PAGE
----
Jump to ContentJump to Main Navigation
Social Inquiry After Wittgenstein and KuhnLeaving Everything as It Is$
Users without a subscription are not able to see the full content.

John Gunnell

Print publication date: 2014

Print ISBN-13: 9780231169400

Published to Columbia Scholarship Online: November 2015

DOI: 10.7312/columbia/9780231169400.001.0001

Show Summary Details

Wittgenstein & Social Theory

Wittgenstein & Social Theory

(p.35) 2 Wittgenstein & Social Theory
Social Inquiry After Wittgenstein and Kuhn

John G. Gunnell

Columbia University Press

This chapter provides a summary of how Wittgenstein's work addresses the practices of the social and human sciences, beginning with an examination of Peter Winch's The Idea of a Social Science. Winch's text captures the general significance of Wittgenstein's work for conceptualizing the theory and practice of social inquiry. Social phenomena are inherently related to forms of social life, and Wittgenstein's work establishes a theoretical account of the nature of conventional phenomena. The chapter distinguishes between first-order/constructive/presentational and second-order/reconstructive/representational forms of inquiry, the distinction of which is considered as the pivotal difference between the natural and the human sciences. In addition, the chapter further elaborates on the concepts of interpretation and understanding.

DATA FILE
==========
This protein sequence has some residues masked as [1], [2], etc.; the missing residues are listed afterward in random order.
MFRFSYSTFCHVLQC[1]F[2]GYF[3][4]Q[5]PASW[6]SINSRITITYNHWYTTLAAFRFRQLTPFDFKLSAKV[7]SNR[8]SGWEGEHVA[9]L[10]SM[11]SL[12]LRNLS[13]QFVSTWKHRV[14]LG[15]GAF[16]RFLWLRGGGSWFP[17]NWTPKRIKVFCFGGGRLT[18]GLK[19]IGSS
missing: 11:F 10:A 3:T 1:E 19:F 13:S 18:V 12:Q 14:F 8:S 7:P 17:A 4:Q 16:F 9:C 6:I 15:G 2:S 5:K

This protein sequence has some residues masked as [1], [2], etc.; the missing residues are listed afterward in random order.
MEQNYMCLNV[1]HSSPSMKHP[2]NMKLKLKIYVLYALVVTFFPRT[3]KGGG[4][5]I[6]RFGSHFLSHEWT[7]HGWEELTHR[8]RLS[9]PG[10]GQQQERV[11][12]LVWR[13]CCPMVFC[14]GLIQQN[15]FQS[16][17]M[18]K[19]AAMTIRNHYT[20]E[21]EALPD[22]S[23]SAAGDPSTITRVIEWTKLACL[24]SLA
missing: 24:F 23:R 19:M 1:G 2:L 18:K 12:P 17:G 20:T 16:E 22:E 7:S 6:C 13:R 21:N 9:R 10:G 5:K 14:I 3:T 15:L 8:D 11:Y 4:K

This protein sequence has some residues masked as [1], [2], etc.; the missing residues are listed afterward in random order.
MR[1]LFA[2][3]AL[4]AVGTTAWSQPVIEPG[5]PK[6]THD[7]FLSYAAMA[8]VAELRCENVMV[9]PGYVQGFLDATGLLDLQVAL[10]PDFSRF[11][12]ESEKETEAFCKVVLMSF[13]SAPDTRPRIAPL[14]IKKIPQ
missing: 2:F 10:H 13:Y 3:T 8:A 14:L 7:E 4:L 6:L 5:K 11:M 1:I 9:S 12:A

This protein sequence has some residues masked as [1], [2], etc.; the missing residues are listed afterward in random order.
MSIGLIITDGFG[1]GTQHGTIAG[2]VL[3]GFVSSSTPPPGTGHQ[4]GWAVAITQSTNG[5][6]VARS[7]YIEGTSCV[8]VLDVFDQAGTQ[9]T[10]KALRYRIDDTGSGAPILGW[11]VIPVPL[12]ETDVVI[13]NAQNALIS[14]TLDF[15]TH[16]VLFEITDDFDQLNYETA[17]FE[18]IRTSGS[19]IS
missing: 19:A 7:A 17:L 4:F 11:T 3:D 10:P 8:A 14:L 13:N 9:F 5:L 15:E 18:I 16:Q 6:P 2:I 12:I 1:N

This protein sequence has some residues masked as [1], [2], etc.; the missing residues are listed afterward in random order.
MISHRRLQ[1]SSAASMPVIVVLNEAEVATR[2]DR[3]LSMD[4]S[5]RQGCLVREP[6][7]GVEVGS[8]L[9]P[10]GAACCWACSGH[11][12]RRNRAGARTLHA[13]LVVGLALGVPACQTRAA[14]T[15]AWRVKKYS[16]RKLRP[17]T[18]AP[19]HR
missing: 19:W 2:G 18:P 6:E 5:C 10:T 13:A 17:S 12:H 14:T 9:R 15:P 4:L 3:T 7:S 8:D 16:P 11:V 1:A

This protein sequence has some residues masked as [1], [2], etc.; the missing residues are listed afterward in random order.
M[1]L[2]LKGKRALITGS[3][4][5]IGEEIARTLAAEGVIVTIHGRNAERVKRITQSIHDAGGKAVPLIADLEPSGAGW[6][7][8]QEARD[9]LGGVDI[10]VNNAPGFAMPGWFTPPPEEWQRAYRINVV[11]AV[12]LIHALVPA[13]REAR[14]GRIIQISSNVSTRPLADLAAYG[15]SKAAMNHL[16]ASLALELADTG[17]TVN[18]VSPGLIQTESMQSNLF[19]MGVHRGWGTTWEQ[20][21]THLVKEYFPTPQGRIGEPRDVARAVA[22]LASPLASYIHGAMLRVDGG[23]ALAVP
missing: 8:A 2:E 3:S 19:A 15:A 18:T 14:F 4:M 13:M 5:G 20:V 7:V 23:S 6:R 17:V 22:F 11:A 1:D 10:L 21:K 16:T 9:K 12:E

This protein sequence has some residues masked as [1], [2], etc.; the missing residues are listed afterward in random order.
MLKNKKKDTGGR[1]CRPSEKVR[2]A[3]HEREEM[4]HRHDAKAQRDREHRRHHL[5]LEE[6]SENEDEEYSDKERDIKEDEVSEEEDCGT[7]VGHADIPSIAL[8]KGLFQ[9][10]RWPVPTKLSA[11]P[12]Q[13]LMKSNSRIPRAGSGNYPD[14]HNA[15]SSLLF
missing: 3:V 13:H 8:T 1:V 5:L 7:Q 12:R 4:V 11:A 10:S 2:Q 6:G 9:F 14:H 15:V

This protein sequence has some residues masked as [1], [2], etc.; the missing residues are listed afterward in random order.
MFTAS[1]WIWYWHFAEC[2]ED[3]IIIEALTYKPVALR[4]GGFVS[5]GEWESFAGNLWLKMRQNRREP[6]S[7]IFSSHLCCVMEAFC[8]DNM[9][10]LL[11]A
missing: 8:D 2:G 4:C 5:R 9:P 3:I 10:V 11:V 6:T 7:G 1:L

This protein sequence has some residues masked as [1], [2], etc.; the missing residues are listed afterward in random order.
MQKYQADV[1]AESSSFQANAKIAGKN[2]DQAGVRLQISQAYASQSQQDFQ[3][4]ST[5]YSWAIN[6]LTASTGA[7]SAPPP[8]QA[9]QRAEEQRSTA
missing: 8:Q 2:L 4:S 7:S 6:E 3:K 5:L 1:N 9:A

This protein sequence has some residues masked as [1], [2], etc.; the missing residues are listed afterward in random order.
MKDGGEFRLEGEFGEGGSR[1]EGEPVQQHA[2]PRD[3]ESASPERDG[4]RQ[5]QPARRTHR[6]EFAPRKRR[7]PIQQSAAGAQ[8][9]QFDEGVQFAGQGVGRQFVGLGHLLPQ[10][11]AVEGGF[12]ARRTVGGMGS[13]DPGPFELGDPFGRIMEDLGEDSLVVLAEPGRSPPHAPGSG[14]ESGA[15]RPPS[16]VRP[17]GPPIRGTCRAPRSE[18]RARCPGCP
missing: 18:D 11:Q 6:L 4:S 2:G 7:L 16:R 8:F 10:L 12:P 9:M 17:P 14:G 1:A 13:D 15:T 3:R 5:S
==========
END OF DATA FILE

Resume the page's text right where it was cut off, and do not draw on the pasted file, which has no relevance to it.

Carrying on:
Keywords:   Ludwig Wittgenstein, Peter Winch, social science, human science, social inquiry, first-order inquiry, second-order inquiry, interpretation

Columbia Scholarship Online requires a subscription or purchase to access the full text of books within the service. Public users can however freely search the site and view the abstracts and keywords for each book and chapter.

Please, subscribe or login to access full text content.

If you think you should have access to this title, please contact your librarian.

To troubleshoot, please check our FAQs, and if you can't find the answer there, please contact us .